US 3164409 A
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Description (OCR text may contain errors)
Jan. 5, 1965 R. K. RUMBLE SEAT BELT ASSEMBLY Filed April 20, 1962 Ju D0" 1. A y M m F Y B Fir/17471474 United States Patent 3,164,409 SEAT BELT ASSEMBLY Richard K. Rumble, 1640 Laurel 5.51.,
Grand Rapids, Mich. Filed Apr. 24}, 1962, Ser. No. 189,128 4 Claims.v (Cl. 297-388) This invention relates to vehiclesafety belts, and more particularly to a safety belt for holding passengers in position on their seats,- especially in an automobile, and
thefloor of the body. When the belts are not in use,
therefore, they either lie across the seats or are crumpled up on the floor. If they lie on the seats, the belts are very discomforting to a person entering the automobile.
After sitting, the person must straighten his body to a rigid position and pull the belt and buckle out from be hind and beneath him. Even if he does not wish to use the belt, there is no convenient place to position it. Further, the belt often catches in the automobile door after the person enters and closes the door. If on the other hand, the belts lie on the floor, they lie between the seat and the door, and are diflicult to locate and retrieve after the person is sitting. These factors add up to a significant nuisance situation which is so real that most automobile owners will not own seat belts, even though facts show that seat belts often save lives.
Consequently, various attempts are made to make seat belts handier and more convenient to use, and more convenient when not in use. These attempts include the adaptation of wind up reels and the like to retract the belt out of the way, e.g.'under the seat. However, such devices often do not lend sufficient strength to be of value when needed most, i.e. under a high impact situation. Further, such mechanisms [are relatively expensive and include complex parts which are prone to fail after a period of time. Moreover, the belt ends are difficult to find under or-adjacent the seat. Thus, it will 'be readily 1 realized that the qualities of (l) simplicity, (2) strength and (3) inexpensiveness are normally inconsistent with the other desired qualities of'(4) convenience'of the.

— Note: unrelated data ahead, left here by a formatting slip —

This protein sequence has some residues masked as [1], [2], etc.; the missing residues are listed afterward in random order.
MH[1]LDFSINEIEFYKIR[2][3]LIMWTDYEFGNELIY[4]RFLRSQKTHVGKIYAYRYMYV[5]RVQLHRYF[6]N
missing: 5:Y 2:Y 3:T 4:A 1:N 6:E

belt when in use and (5) when not in use. v
It is an object of this invention to provide an automobile seat 'belt assembly that is extremely convenient to use, and is further conveniently unbothersome when not in use by people in the automobile. It is never in the way. It never lies across the seat to irriate an entering passenger.
novel assembly enables the belt to be conveniently grasped without having to feel around on the floor of the automobile, and without havingfto 'open the door to see it.
It is another object ofthis invention to provide a novel seat belt assembly that is not only convenient in use,
or when not used, but which also is extremely sturdy in construction. It is capable of withstanding tremendously high impact loads since it is fastened to one of lining panel of the vehicle, especially into the door body of an automobile, to thereby be very convenient in use If not used by the passenger, it remains in a neat retracted condition where it cannot catch in the door, irritate the passenger, or, be unsightly. The
hlhiyldd Patented Jan. 5, 1965 and to use the normally dead space beneath the window assembly.